Sunday 16 November 2014

BRAPA : the archives (31-40)

In the fourth edition of my "back-book" of 2015 GBG pubs visited from years gone by, I'll be looking to see if any of these 10 were first visited before November 2001 which is the 'oldest' date so far.....

31. OSTRICH INN, Peterborough - 19th Jan 2013 and we skated along icy, snow covered roads to this 11am opener to the surprising news that the game was going to be ON (I've never seen my friend Tom so lost for words as at this moment).  I often think what makes a genuinely great pub is the licensee and this landlord (Irish?) was a friendly, enthusiastic, straight talking chap who really made an effort with us, presumably impressed we'd braved the weather as away fans and got here so early.  The range and quality of beers was jaw droppingly good, loads of local breweries I'd never heard of.  The pub was all wooden, boarded proper boozer type, yet warm and homely at the same time.  Another great reason to come to Peterborough, a fine real ale town indeed.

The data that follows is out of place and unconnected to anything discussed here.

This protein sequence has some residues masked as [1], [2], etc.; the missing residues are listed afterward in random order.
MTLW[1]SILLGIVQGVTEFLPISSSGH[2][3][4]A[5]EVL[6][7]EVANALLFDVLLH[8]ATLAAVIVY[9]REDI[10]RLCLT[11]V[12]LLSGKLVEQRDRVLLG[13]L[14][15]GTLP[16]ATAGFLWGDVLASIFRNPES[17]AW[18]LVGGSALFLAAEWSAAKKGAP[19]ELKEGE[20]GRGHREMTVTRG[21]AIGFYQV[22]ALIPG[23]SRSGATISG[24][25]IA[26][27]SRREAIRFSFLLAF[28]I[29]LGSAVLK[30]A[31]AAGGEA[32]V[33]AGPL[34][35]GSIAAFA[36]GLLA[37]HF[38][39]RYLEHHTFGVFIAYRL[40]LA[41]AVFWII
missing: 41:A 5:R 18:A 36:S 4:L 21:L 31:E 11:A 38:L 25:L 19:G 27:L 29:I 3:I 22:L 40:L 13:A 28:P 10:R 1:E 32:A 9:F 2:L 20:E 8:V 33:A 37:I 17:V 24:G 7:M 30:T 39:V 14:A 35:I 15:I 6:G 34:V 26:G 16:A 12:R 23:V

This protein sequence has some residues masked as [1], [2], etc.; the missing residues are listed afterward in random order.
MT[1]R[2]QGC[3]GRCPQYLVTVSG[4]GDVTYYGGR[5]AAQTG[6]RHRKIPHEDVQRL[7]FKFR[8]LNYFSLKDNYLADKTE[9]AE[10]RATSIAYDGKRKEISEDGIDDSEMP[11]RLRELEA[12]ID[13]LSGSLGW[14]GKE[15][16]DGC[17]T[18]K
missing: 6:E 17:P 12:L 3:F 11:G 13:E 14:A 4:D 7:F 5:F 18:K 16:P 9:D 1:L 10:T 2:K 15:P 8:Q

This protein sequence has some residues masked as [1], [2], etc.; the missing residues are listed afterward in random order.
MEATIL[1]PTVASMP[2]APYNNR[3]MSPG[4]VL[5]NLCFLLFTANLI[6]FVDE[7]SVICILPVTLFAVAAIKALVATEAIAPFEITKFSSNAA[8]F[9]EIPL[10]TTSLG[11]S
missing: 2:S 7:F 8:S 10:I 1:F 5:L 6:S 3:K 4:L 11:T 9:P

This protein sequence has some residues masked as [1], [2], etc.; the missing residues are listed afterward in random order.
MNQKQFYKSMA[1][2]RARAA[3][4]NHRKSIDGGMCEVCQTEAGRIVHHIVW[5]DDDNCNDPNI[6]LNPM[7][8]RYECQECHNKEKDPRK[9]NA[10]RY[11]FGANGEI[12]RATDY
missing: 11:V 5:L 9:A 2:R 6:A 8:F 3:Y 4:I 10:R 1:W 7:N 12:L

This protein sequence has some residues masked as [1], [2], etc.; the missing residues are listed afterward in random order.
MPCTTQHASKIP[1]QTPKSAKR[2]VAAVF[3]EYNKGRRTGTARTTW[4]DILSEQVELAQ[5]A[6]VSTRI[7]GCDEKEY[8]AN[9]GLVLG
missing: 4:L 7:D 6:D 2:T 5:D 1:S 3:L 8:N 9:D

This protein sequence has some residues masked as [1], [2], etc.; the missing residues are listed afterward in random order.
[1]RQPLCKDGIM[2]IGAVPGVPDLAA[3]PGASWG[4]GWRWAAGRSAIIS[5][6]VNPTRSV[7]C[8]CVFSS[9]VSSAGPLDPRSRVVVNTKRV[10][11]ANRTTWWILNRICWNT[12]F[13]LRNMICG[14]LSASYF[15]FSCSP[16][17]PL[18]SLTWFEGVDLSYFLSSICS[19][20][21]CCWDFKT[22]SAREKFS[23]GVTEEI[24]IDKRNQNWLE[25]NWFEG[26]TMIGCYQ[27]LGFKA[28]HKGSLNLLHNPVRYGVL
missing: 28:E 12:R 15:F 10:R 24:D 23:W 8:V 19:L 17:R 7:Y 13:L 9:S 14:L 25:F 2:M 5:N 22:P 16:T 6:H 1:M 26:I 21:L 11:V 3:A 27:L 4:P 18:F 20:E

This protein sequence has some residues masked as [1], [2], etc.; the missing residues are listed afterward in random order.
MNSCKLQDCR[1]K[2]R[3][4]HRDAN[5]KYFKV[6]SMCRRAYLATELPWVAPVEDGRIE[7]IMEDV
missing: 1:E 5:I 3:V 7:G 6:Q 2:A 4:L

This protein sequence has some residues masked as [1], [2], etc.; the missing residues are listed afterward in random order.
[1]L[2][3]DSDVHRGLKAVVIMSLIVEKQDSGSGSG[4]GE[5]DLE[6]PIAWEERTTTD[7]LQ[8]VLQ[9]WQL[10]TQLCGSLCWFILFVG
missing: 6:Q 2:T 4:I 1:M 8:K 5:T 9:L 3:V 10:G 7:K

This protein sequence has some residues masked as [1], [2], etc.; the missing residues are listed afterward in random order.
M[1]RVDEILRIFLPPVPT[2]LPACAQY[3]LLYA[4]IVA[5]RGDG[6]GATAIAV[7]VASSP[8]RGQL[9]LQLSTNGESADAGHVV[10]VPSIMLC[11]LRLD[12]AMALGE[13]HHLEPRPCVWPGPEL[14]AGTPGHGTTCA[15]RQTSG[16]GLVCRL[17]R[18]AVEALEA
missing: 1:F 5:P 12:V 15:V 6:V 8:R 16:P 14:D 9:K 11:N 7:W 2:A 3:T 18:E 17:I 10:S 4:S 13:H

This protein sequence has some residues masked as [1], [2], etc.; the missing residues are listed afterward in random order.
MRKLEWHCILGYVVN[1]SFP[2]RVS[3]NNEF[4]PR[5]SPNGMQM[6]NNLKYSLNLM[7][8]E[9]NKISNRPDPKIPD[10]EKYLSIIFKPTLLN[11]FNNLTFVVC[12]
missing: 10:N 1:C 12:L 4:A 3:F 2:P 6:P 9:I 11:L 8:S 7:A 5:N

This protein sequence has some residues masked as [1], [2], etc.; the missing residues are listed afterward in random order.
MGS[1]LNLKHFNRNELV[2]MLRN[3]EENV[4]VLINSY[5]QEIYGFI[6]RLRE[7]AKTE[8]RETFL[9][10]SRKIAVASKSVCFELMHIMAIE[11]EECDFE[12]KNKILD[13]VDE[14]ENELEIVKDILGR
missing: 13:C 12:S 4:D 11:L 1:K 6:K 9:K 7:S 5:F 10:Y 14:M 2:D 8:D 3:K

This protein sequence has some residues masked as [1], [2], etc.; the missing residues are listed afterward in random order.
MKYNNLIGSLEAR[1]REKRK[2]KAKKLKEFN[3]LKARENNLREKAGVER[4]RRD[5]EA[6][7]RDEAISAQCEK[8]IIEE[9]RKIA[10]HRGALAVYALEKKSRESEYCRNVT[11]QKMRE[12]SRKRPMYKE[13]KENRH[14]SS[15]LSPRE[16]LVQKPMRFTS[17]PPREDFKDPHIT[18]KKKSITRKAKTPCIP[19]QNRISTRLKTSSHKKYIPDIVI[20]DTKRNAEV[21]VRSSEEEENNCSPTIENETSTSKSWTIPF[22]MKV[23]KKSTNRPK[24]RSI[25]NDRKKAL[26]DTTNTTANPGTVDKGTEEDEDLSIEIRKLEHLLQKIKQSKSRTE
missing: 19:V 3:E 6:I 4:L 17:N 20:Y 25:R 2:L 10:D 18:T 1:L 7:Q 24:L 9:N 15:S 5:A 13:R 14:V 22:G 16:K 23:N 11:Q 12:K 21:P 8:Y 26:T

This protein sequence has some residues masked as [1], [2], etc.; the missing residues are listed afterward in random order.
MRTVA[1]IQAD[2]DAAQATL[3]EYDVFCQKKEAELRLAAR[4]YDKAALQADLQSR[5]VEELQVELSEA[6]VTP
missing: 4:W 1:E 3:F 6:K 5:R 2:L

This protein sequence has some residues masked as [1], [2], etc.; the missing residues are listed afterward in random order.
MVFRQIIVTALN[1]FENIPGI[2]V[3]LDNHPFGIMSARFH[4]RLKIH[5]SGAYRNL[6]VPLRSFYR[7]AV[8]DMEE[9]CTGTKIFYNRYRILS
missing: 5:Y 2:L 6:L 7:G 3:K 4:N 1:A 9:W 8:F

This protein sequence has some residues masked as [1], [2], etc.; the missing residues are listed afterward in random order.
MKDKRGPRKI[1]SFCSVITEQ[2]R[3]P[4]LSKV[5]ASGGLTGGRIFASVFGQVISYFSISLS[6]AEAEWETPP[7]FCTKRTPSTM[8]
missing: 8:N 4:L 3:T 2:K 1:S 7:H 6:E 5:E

My snowy walk to the wonderful Ostrich Inn

32. SWAN INN, ULVERSTON - December 2013 and this was the final real ale pub of my letter "U" A-Z day before we retired somewhere more terrible to watch an appalling Hull City 0-0 Stoke on the TV.  This was our favourite pub of the day, great range of ales served by a largely functional local chap, they had a lot of beers on from Sheffield, Abbeydale and the linked Dr Morton although my choice didn't hit the spot, I think I was just unlucky.  We were drenched by this stage and with the TV's having a strange green hue, Garth Crooks on Final Score looked amusingly like Baron Greenback from Dangermouse.  If I'd recommend one pub in Ulverston, this would be it,